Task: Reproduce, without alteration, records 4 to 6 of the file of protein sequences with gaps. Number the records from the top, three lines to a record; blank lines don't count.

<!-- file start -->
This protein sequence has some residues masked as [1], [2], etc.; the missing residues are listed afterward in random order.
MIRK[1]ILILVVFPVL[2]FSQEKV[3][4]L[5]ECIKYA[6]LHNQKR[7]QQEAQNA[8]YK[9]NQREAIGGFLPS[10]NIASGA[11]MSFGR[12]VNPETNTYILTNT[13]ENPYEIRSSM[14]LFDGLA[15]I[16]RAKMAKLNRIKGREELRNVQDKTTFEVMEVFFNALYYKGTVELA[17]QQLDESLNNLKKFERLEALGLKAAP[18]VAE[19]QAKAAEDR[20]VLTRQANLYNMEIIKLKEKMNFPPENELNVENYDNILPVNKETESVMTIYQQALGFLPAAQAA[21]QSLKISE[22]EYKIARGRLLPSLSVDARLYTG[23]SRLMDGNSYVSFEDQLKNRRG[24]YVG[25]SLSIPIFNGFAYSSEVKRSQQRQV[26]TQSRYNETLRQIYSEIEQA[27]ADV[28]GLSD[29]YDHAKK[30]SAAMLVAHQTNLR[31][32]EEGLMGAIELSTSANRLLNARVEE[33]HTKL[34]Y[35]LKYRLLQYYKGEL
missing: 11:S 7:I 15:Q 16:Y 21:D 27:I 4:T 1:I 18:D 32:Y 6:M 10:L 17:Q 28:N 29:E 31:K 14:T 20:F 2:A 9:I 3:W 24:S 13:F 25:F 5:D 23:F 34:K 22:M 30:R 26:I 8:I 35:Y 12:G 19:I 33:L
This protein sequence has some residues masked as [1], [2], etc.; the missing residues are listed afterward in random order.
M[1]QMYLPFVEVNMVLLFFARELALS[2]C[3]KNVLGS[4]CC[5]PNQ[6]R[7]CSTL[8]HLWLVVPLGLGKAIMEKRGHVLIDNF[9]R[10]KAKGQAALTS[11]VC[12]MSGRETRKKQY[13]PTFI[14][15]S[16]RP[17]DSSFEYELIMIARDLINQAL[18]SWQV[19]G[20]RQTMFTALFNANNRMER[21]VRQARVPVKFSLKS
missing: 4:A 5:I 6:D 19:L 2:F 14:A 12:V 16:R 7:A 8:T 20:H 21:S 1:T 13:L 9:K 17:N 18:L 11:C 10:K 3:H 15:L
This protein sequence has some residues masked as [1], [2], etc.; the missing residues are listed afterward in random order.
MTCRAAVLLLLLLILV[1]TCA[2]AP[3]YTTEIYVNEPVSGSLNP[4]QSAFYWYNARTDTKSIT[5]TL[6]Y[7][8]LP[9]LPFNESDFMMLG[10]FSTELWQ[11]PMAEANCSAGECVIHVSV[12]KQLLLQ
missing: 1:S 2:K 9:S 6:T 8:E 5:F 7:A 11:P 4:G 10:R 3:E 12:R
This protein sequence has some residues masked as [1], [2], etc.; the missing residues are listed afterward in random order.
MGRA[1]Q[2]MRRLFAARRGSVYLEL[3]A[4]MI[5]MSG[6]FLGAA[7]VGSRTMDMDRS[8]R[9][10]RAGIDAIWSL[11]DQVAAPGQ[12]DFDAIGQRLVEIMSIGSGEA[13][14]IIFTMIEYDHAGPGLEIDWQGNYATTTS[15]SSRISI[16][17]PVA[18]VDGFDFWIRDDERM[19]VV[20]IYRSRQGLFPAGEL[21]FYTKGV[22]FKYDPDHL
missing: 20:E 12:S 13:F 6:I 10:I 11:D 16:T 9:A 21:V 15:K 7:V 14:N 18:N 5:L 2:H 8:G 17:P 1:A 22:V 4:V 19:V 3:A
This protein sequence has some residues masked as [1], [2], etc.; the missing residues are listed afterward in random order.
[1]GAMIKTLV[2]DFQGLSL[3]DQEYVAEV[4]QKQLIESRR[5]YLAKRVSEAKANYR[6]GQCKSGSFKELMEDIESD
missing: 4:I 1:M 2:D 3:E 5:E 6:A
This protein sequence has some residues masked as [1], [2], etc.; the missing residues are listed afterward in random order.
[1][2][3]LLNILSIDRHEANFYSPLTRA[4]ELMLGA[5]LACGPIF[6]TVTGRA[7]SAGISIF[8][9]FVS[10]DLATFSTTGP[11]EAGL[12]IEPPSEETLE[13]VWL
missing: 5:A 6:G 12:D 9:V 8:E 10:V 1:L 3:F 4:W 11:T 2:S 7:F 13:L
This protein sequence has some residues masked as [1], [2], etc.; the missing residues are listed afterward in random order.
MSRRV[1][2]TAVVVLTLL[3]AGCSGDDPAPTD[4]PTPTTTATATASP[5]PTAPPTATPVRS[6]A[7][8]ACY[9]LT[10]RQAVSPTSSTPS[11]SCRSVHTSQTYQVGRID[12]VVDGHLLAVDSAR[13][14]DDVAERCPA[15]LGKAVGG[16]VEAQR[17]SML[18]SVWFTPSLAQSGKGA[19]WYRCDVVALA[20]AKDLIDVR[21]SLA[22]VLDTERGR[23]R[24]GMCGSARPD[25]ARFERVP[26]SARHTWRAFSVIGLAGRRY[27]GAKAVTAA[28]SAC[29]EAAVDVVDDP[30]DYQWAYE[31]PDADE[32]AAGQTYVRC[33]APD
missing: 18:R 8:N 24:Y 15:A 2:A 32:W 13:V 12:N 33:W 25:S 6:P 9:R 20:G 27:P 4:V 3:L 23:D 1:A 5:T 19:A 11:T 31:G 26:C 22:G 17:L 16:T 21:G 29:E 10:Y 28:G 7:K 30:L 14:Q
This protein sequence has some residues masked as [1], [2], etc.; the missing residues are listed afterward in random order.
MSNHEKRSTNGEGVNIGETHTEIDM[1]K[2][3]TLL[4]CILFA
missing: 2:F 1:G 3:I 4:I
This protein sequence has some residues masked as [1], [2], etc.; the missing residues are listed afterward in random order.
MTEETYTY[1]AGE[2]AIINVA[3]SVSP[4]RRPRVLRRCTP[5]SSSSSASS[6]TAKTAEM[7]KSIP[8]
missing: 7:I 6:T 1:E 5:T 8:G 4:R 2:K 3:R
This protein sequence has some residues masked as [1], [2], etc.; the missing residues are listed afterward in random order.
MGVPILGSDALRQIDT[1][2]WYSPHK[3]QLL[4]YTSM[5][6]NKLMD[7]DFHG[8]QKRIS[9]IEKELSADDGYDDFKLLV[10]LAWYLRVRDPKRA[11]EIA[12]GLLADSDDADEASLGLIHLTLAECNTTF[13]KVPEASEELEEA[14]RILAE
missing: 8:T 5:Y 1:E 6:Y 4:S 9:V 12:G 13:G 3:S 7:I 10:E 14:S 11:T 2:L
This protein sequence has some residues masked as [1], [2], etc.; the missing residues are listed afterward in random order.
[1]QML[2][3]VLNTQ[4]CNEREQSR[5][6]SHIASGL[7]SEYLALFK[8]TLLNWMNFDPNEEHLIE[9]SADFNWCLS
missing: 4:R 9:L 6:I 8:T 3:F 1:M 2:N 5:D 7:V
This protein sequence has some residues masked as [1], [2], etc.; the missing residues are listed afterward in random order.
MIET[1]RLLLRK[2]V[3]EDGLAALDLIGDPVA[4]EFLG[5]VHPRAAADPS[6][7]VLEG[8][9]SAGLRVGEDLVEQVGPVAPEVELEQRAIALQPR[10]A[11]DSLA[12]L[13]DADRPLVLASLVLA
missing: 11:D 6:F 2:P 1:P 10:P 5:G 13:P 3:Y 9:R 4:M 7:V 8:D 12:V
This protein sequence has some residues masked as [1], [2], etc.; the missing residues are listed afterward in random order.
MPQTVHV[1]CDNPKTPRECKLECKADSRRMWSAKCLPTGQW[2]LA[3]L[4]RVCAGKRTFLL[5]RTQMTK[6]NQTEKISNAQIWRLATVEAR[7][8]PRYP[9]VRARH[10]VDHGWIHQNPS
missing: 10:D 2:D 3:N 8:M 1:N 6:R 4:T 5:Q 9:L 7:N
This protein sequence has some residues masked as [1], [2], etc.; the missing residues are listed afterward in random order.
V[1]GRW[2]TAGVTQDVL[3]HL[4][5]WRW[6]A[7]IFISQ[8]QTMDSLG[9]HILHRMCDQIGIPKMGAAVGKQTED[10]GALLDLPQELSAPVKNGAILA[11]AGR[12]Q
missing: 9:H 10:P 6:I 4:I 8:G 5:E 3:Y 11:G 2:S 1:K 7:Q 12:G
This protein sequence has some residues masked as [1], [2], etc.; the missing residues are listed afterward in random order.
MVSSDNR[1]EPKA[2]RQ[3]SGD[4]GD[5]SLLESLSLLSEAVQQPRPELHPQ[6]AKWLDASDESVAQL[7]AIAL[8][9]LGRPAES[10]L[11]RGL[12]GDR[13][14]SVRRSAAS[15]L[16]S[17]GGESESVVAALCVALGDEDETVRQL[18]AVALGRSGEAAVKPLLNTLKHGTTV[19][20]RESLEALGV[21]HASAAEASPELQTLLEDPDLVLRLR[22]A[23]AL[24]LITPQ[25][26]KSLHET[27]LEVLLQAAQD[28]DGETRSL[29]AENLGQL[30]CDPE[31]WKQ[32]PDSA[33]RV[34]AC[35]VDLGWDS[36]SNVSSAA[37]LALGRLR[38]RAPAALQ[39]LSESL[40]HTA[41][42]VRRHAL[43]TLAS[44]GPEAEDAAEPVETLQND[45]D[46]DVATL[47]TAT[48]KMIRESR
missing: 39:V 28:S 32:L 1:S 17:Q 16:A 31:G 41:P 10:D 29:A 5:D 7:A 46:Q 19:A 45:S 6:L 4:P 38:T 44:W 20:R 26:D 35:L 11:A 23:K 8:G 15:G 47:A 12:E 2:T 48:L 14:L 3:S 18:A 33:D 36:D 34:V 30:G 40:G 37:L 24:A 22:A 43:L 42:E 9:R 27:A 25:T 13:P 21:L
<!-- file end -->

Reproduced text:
This protein sequence has some residues masked as [1], [2], etc.; the missing residues are listed afterward in random order.
MGRA[1]Q[2]MRRLFAARRGSVYLEL[3]A[4]MI[5]MSG[6]FLGAA[7]VGSRTMDMDRS[8]R[9][10]RAGIDAIWSL[11]DQVAAPGQ[12]DFDAIGQRLVEIMSIGSGEA[13][14]IIFTMIEYDHAGPGLEIDWQGNYATTTS[15]SSRISI[16][17]PVA[18]VDGFDFWIRDDERM[19]VV[20]IYRSRQGLFPAGEL[21]FYTKGV[22]FKYDPDHL
missing: 20:E 12:S 13:F 6:I 10:I 11:D 16:T 9:A 21:V 15:K 7:V 14:N 18:N 5:L 2:H 8:G 17:P 1:A 22:V 4:V 19:V 3:A
This protein sequence has some residues masked as [1], [2], etc.; the missing residues are listed afterward in random order.
[1]GAMIKTLV[2]DFQGLSL[3]DQEYVAEV[4]QKQLIESRR[5]YLAKRVSEAKANYR[6]GQCKSGSFKELMEDIESD
missing: 4:I 1:M 2:D 3:E 5:E 6:A
This protein sequence has some residues masked as [1], [2], etc.; the missing residues are listed afterward in random order.
[1][2][3]LLNILSIDRHEANFYSPLTRA[4]ELMLGA[5]LACGPIF[6]TVTGRA[7]SAGISIF[8][9]FVS[10]DLATFSTTGP[11]EAGL[12]IEPPSEETLE[13]VWL
missing: 5:A 6:G 12:D 9:V 8:E 10:V 1:L 3:F 4:W 11:T 2:S 7:F 13:L